Promoting Refugee Integration, Mobility and Empowerment (PRIME) Program

Washington State has a long history of providing services and support to refugees. Our state was the first to respond to President Gerald Ford’s call for assistance for refugees in May 1975.  At that time, Governor Dan Evans made an initial commitment to resettle 500 refugees from Southeast Asia.  They were provided temporary shelter at Camp Murray near Tacoma.  Since that time, Washington continues to be ranked as one of the top ten resettlement states in the U.S.

PRIME Services:  Case Management, Self Sufficiency Education Workshop, and Immigration.

PRIME stands for Promoting Refugee Integration, Mobility and Empowerment.  PRIME provides refugees a continuum of services that are community based, comprehensive and client centered. The services promote refugees’ integration into their new communities, and increase their mobility through coaching on how to independently navigate community systems and resources.  Refugees use the knowledge gained to empower themselves and regain control over their lives as they fulfill their dreams or goals.   

PRIME services are available to refugees who are at least 16 years old, and who have resided in the U.S. for five (5) years or less. The services, which are provided by service providers throughout the state, include comprehensive Case Management Services, Self- Sufficiency Education Workshops, and Immigration Assistance.  In addition, PRIME provides auxiliary services including an asylee outreach program; a civic engagement project; and a mental health support program for those contending with difficulty adjusting in the U.S. and/or residual trauma due to persecution in their home country. 

Case Management Services

PRIME Case Management services enable refugees to remove barriers that prevent them from achieving economic independence and to integrate successfully into their new communities. Case Management services are related to family stability, economic empowerment, health and wellness, education and training, and cultural integration. The services are designed to be sufficiently flexible, so that they meet the specific needs of individual recipients.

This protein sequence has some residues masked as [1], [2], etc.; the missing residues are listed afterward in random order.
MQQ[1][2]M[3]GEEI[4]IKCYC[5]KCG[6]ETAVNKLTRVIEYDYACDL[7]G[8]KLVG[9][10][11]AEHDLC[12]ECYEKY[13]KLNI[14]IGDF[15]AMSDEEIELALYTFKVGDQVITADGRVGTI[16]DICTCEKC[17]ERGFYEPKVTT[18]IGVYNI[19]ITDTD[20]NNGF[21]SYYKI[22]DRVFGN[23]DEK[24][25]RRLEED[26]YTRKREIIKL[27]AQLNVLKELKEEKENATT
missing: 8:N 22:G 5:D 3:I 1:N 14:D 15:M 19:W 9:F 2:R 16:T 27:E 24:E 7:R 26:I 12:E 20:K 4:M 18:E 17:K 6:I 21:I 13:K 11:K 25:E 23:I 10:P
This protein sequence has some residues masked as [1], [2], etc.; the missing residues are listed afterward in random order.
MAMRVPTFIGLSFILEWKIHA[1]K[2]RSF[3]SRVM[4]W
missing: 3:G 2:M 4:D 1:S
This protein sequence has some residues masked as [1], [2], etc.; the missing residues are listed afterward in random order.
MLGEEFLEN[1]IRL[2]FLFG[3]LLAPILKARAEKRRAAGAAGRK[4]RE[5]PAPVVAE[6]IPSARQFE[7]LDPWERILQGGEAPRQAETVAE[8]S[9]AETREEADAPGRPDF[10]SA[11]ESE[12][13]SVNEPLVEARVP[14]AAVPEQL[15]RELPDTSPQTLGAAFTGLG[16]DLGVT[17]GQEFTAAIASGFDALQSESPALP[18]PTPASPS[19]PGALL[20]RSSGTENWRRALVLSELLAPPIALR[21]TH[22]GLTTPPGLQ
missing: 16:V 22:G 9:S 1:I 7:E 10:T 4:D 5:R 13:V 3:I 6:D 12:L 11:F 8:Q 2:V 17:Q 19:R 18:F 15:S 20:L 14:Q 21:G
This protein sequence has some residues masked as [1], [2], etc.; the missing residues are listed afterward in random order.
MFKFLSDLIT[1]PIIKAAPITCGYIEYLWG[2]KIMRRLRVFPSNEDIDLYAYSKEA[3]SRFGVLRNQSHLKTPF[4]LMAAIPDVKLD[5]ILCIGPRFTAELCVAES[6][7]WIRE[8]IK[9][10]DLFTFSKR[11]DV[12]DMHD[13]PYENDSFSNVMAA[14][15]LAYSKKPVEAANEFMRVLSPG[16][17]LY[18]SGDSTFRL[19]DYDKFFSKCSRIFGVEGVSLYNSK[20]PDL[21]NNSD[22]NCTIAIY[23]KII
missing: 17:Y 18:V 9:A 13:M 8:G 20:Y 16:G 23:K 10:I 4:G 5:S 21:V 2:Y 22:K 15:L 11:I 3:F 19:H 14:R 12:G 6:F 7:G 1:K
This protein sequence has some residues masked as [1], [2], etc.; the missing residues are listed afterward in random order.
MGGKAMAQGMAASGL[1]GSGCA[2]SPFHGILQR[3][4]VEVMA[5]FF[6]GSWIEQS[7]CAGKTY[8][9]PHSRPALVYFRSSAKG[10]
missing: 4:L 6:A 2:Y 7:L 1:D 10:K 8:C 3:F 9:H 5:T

Providers can also link refugees in need of services or benefits with other service providers, professionals, and/or agencies, including:

  • Mental health counselors or providers.
  • Health care programs or providers.
  • DSHS food, cash, medical, and child care assistance programs.
  • Local area food banks.
  • Housing authorities and apartment complexes.
  • Public or non-profit entities that provide rental, utility, or transportation assistance.
  • Non-profit agencies that provide family violence intervention or counseling.
  • Public or non-profit agencies that administer employment and training services.
  • Other organizations dedicated to providing refugee support services.

Self-Sufficiency Education Workshops

PRIME Self-Sufficiency Education Workshops provide newly arrived refugees with critical information that help them to learn how to live and thrive in their new communities in Washington State. The workshops, which are provided in a structured bilingual setting, allow refugees to learn how to access local services and resources independently. 

Self-Sufficiency Education Workshop topics include:

  • Advanced Cultural Orientation that builds upon, but does not replicate cultural orientation workshops provided by VOLAG’s during the reception and placement period.
  • Availability of local resources and programs.
  • Basic use of technology.
  • Civic engagement and leadership.
  • Educational System – K-12 and post-secondary school education.
  • Emergency preparedness and services.
  • Entrepreneurship and Business Plan Development.
  • Financial literacy – banking and budgeting.
  • Health and nutrition issues and services.
  • Insurance – auto, medical and home insurance.
  • U.S. legal system, law enforcement, and immigration.

Immigration Assistance

PRIME offers refugees assistance with completing the U.S. Citizenship and Immigration Services application  to adjust or change immigration status from lawful temporary residence status to lawful permanent residence status after a year in the U.S.

The Department of Social and Health Services has many other programs and services to help refugees and immigrants meet their basic needs. To learn more, click here for information on DSHS services and how to apply for public benefits.

ORIA Program Manager Contact Information:

N. Nketia Mensah
(206) 568-5795
mensann@dshs.wa.gov

Self-sufficiency through support, education and training.

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